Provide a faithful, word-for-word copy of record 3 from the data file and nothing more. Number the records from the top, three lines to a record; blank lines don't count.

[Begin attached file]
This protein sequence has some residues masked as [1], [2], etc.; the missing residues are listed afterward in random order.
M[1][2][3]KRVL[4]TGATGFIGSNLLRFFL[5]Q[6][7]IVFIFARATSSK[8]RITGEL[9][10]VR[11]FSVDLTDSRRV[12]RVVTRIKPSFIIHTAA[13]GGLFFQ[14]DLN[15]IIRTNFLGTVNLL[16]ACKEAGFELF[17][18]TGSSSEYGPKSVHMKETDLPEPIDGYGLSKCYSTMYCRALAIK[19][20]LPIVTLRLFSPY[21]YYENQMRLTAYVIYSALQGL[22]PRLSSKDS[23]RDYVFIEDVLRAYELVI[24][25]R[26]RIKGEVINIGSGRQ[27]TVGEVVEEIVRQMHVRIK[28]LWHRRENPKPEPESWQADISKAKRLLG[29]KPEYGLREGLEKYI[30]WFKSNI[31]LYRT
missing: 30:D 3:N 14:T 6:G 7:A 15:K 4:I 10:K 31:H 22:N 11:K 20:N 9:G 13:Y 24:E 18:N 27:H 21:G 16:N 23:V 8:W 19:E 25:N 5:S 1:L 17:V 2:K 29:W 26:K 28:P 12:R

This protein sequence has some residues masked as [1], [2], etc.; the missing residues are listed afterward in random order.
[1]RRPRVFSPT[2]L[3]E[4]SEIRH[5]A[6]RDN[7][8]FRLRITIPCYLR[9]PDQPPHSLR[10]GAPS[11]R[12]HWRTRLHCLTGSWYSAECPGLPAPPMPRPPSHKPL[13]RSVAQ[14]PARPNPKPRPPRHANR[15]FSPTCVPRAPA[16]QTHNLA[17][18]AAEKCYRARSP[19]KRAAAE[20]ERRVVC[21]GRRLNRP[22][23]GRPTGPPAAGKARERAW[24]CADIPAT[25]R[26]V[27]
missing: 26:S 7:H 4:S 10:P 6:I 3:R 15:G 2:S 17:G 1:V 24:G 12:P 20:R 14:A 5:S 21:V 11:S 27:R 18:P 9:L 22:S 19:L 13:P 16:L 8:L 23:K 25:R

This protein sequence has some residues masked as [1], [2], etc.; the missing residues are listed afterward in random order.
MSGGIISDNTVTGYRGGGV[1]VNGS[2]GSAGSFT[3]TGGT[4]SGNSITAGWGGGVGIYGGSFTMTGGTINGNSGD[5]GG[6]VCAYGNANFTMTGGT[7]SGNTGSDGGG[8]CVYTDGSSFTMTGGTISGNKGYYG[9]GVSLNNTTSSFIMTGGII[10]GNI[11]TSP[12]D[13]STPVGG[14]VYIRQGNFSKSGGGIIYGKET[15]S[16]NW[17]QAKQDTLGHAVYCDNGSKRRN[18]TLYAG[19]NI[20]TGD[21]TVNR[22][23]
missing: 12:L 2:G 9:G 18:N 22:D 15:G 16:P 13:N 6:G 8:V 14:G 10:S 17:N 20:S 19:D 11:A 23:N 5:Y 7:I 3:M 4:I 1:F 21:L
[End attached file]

This protein sequence has some residues masked as [1], [2], etc.; the missing residues are listed afterward in random order.
MSGGIISDNTVTGYRGGGV[1]VNGS[2]GSAGSFT[3]TGGT[4]SGNSITAGWGGGVGIYGGSFTMTGGTINGNSGD[5]GG[6]VCAYGNANFTMTGGT[7]SGNTGSDGGG[8]CVYTDGSSFTMTGGTISGNKGYYG[9]GVSLNNTTSSFIMTGGII[10]GNI[11]TSP[12]D[13]STPVGG[14]VYIRQGNFSKSGGGIIYGKET[15]S[16]NW[17]QAKQDTLGHAVYCDNGSKRRN[18]TLYAG[19]NI[20]TGD[21]TVNR[22][23]
missing: 12:L 2:G 9:G 18:N 22:D 15:G 16:P 13:N 6:G 8:V 14:G 10:S 17:N 20:S 19:D 11:A 23:N 5:Y 7:I 3:M 4:I 1:F 21:L